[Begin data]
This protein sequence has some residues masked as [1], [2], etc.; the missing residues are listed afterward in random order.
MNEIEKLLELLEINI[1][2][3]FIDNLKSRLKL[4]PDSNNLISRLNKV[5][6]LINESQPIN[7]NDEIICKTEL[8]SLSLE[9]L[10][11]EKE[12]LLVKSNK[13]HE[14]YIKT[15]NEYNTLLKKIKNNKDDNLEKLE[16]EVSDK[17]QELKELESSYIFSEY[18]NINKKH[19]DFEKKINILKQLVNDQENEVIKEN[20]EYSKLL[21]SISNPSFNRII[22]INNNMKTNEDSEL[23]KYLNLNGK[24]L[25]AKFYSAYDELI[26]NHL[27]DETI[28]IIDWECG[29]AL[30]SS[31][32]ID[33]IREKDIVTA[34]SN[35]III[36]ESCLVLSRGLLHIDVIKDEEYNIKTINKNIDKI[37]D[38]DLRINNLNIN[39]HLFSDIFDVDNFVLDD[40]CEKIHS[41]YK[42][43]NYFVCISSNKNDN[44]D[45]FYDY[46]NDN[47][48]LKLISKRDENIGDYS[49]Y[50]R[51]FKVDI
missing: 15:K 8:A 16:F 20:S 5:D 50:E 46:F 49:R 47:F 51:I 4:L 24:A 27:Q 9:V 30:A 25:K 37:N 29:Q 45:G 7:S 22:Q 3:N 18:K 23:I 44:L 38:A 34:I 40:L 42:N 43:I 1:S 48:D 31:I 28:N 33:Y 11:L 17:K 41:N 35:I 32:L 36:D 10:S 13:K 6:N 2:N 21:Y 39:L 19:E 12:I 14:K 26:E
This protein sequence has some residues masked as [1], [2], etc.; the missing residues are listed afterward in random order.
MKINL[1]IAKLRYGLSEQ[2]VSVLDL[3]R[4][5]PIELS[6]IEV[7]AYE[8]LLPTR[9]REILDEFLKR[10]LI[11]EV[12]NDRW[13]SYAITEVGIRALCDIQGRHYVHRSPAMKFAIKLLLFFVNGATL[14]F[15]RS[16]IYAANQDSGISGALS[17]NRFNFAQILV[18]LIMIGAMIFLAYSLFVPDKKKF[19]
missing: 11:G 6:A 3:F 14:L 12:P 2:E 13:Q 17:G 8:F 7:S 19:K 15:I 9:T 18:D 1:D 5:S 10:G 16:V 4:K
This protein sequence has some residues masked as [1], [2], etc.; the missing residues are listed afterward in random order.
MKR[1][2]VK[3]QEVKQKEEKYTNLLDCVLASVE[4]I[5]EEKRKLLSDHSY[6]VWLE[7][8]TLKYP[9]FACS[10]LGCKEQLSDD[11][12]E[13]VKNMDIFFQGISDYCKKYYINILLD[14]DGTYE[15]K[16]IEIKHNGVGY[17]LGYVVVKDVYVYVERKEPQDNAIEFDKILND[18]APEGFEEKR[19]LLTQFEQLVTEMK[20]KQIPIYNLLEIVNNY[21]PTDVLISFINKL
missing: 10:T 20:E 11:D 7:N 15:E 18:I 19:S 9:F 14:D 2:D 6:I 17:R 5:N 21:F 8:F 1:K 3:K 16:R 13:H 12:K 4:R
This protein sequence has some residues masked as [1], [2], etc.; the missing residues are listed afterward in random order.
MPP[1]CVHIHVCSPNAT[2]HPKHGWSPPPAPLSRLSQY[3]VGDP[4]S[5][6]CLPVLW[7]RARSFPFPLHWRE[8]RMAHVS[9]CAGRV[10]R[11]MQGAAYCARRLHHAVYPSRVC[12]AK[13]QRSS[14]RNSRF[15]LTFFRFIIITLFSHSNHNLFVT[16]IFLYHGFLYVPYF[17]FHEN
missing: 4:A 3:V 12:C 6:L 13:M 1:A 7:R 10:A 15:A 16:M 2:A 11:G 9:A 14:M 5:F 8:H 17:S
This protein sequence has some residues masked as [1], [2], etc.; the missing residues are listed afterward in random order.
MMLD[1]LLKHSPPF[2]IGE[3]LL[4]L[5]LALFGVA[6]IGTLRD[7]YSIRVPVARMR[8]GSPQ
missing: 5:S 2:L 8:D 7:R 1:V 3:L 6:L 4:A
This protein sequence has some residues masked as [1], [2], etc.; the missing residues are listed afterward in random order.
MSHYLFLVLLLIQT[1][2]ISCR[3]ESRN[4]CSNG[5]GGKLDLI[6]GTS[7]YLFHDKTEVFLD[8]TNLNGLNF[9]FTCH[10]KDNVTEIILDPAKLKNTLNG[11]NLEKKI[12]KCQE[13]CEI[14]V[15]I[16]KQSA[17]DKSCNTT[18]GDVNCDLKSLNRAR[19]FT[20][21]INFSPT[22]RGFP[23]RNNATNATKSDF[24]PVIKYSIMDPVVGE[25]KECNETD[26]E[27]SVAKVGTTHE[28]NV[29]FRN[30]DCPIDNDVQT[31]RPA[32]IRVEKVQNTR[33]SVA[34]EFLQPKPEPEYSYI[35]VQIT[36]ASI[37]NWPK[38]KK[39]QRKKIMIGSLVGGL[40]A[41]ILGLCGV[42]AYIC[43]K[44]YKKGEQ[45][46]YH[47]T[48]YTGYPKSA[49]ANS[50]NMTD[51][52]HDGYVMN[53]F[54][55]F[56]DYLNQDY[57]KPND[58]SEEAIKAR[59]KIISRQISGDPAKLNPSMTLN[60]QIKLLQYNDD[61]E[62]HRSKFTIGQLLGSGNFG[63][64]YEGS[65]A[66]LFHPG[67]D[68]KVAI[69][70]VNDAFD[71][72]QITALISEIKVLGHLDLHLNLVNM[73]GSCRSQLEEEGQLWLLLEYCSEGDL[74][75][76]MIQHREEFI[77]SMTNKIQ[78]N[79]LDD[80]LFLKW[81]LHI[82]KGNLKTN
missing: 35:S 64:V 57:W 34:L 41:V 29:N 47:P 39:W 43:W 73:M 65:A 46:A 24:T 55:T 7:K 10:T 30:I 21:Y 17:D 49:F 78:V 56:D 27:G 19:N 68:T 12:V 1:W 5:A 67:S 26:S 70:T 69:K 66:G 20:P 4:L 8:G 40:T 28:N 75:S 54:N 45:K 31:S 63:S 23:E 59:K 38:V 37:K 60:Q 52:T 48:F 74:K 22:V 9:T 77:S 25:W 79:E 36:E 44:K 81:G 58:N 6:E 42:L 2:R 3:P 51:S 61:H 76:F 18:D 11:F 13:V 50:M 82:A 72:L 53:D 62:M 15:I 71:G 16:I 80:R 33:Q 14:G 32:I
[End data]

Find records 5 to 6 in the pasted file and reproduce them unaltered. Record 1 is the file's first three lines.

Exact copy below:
This protein sequence has some residues masked as [1], [2], etc.; the missing residues are listed afterward in random order.
MMLD[1]LLKHSPPF[2]IGE[3]LL[4]L[5]LALFGVA[6]IGTLRD[7]YSIRVPVARMR[8]GSPQ
missing: 5:S 2:L 8:D 7:R 1:V 3:L 6:L 4:A
This protein sequence has some residues masked as [1], [2], etc.; the missing residues are listed afterward in random order.
MSHYLFLVLLLIQT[1][2]ISCR[3]ESRN[4]CSNG[5]GGKLDLI[6]GTS[7]YLFHDKTEVFLD[8]TNLNGLNF[9]FTCH[10]KDNVTEIILDPAKLKNTLNG[11]NLEKKI[12]KCQE[13]CEI[14]V[15]I[16]KQSA[17]DKSCNTT[18]GDVNCDLKSLNRAR[19]FT[20][21]INFSPT[22]RGFP[23]RNNATNATKSDF[24]PVIKYSIMDPVVGE[25]KECNETD[26]E[27]SVAKVGTTHE[28]NV[29]FRN[30]DCPIDNDVQT[31]RPA[32]IRVEKVQNTR[33]SVA[34]EFLQPKPEPEYSYI[35]VQIT[36]ASI[37]NWPK[38]KK[39]QRKKIMIGSLVGGL[40]A[41]ILGLCGV[42]AYIC[43]K[44]YKKGEQ[45][46]YH[47]T[48]YTGYPKSA[49]ANS[50]NMTD[51][52]HDGYVMN[53]F[54][55]F[56]DYLNQDY[57]KPND[58]SEEAIKAR[59]KIISRQISGDPAKLNPSMTLN[60]QIKLLQYNDD[61]E[62]HRSKFTIGQLLGSGNFG[63][64]YEGS[65]A[66]LFHPG[67]D[68]KVAI[69][70]VNDAFD[71][72]QITALISEIKVLGHLDLHLNLVNM[73]GSCRSQLEEEGQLWLLLEYCSEGDL[74][75][76]MIQHREEFI[77]SMTNKIQ[78]N[79]LDD[80]LFLKW[81]LHI[82]KGNLKTN
missing: 35:S 64:V 57:W 34:L 41:V 29:N 47:P 39:W 43:W 73:M 65:A 46:A 24:T 55:T 7:K 10:T 30:I 21:Y 17:D 49:F 78:V 56:D 27:G 19:N 68:T 12:V 1:W 5:A 67:S 26:S 70:T 69:K 66:G 20:P 4:L 8:G 40:T 28:N 75:S 54:N 45:K 31:S 63:S 23:E 59:K 38:V 37:K 60:Q 52:T 48:F 74:K 22:V 9:T 77:S 25:W 79:E 36:E 44:K 81:G 58:N 6:E 42:L 2:R 3:P 51:S 61:H 76:F 18:D 11:F 13:V 50:M 82:A 72:L 53:D 62:M 15:I 71:G 16:I 80:R 33:Q 14:G 32:I